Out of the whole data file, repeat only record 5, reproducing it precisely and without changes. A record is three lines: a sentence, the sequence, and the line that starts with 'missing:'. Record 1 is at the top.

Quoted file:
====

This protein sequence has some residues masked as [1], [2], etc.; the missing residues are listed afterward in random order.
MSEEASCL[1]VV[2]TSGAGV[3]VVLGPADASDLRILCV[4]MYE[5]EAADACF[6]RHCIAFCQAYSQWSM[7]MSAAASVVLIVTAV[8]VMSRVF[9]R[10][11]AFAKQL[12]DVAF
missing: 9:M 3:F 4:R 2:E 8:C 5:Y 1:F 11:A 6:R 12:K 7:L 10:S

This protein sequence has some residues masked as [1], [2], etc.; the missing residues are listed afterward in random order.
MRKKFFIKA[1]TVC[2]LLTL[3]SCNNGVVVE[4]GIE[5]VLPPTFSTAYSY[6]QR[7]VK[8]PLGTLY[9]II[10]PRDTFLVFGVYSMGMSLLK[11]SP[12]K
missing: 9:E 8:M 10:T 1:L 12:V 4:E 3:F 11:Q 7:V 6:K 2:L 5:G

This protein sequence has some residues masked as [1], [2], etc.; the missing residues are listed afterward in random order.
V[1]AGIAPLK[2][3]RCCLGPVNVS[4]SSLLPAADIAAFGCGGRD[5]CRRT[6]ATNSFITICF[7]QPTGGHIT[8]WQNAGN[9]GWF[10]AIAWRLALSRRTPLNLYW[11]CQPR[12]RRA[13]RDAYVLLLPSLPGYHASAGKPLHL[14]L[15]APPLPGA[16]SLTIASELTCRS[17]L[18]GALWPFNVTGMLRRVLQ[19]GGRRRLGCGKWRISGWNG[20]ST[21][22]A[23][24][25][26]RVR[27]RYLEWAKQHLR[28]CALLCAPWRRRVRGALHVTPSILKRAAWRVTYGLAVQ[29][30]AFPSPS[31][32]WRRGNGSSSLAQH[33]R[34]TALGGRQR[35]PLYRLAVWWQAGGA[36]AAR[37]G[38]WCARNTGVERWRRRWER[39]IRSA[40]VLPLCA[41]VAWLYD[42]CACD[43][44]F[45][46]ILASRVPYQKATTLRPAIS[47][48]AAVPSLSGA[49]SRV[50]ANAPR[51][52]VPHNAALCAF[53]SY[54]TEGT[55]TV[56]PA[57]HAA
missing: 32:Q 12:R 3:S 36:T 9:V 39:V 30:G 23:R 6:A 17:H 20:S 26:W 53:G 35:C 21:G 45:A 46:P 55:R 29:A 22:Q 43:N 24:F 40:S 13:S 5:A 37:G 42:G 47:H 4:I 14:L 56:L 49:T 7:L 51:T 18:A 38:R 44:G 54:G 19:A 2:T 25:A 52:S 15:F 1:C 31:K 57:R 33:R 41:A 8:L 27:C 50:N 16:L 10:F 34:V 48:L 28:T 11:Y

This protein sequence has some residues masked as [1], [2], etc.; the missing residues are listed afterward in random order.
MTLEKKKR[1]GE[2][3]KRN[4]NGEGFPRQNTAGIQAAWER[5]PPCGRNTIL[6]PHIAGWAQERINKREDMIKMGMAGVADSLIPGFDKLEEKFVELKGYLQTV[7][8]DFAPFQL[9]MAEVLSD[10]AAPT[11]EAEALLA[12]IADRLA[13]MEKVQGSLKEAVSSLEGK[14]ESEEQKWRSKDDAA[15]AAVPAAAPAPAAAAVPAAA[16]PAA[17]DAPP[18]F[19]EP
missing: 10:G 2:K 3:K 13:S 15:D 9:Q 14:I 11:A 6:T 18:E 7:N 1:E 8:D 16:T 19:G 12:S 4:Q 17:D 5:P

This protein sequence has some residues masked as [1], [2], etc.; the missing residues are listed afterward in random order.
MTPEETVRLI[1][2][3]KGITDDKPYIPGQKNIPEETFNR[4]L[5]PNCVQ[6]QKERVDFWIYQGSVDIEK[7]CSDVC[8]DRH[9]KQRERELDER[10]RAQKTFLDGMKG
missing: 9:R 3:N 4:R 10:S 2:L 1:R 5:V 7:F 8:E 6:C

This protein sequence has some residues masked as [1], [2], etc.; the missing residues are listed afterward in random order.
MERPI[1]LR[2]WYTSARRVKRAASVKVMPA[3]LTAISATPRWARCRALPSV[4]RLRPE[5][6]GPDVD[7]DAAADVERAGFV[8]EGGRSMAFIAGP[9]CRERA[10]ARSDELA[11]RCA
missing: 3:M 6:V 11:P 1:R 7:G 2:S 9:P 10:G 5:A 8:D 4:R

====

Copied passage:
This protein sequence has some residues masked as [1], [2], etc.; the missing residues are listed afterward in random order.
MTPEETVRLI[1][2][3]KGITDDKPYIPGQKNIPEETFNR[4]L[5]PNCVQ[6]QKERVDFWIYQGSVDIEK[7]CSDVC[8]DRH[9]KQRERELDER[10]RAQKTFLDGMKG
missing: 9:R 3:N 4:R 10:S 2:L 1:R 5:V 7:F 8:E 6:C